Moody’s Investor Service has raised Louisiana’s credit outlook from negative to stable, in a sign that Wall Street is gaining more confidence in the state's economy. Commissioner of Administration Jay Dardenne says this was one of the many reasons the Edwards administration pushed for a stable final budget deal.

"It's what we anticipated would happen as a result of finally stabilizing our situation with the revenue measures that, at long last, have passed," said Dardenne

After a sustained period on the negative watch list, Dardenne says the Moody’s decision is a validation of the governor’s financial policy.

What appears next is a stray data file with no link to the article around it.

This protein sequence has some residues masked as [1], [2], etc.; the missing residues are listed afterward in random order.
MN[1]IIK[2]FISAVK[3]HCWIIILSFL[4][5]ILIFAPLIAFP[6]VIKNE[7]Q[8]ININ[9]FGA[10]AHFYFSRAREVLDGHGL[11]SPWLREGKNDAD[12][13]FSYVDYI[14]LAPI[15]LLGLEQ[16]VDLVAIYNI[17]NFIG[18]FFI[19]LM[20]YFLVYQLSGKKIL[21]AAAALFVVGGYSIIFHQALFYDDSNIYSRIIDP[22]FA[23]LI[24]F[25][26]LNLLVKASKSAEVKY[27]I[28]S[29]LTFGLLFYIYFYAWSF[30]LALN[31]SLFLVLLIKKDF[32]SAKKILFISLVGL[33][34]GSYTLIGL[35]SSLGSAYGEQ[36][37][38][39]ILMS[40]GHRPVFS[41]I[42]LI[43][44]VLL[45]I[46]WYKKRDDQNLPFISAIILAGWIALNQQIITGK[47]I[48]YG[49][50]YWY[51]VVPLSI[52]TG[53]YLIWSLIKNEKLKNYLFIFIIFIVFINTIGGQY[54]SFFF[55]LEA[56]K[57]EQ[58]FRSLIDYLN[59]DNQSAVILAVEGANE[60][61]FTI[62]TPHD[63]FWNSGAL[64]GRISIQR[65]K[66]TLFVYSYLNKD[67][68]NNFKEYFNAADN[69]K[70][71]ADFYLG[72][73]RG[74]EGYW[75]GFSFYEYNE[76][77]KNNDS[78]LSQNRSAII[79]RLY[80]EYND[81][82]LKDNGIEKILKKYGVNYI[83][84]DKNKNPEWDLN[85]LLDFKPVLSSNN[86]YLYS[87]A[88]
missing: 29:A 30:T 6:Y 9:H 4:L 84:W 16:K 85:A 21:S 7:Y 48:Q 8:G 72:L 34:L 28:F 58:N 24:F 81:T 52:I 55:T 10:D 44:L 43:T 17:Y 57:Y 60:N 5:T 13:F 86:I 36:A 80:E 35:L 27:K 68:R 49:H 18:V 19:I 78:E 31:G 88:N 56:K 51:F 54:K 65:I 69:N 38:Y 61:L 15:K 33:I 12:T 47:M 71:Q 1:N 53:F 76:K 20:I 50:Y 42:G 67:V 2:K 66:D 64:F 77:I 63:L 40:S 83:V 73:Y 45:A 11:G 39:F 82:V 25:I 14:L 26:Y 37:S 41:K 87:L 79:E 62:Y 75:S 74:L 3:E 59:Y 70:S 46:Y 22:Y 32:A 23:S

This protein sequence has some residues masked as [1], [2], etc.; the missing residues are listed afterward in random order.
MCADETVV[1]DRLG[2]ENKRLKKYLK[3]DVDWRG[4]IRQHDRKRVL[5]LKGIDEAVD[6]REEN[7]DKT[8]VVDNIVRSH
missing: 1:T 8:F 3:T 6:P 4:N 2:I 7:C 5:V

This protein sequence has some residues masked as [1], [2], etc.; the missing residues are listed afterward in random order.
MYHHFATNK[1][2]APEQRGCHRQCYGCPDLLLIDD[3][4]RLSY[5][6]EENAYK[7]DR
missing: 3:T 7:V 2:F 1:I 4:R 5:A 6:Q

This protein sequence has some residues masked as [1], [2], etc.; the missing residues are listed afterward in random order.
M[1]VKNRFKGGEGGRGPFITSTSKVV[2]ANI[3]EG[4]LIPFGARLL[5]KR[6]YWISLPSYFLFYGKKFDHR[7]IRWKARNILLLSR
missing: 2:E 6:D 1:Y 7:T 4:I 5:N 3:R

Many legislators were hesitant to approve a tax bill without a short sunset period, to allow the next governor to have a bigger say over state finances, but Dardenne says the final 4.45 percent sales tax plan that lasts until 2025 was the long-term stability the state needed.

"This is good news, but we have much more work to do to implement structural reforms to our budget," said State Treasurer John Schroder. "The fiscal cliff was mainly solved on the revenue side, now it's time to work on the spending side of the problem. Extending temporary taxes for the next seven years with no real structural reforms doesn't sit well with me."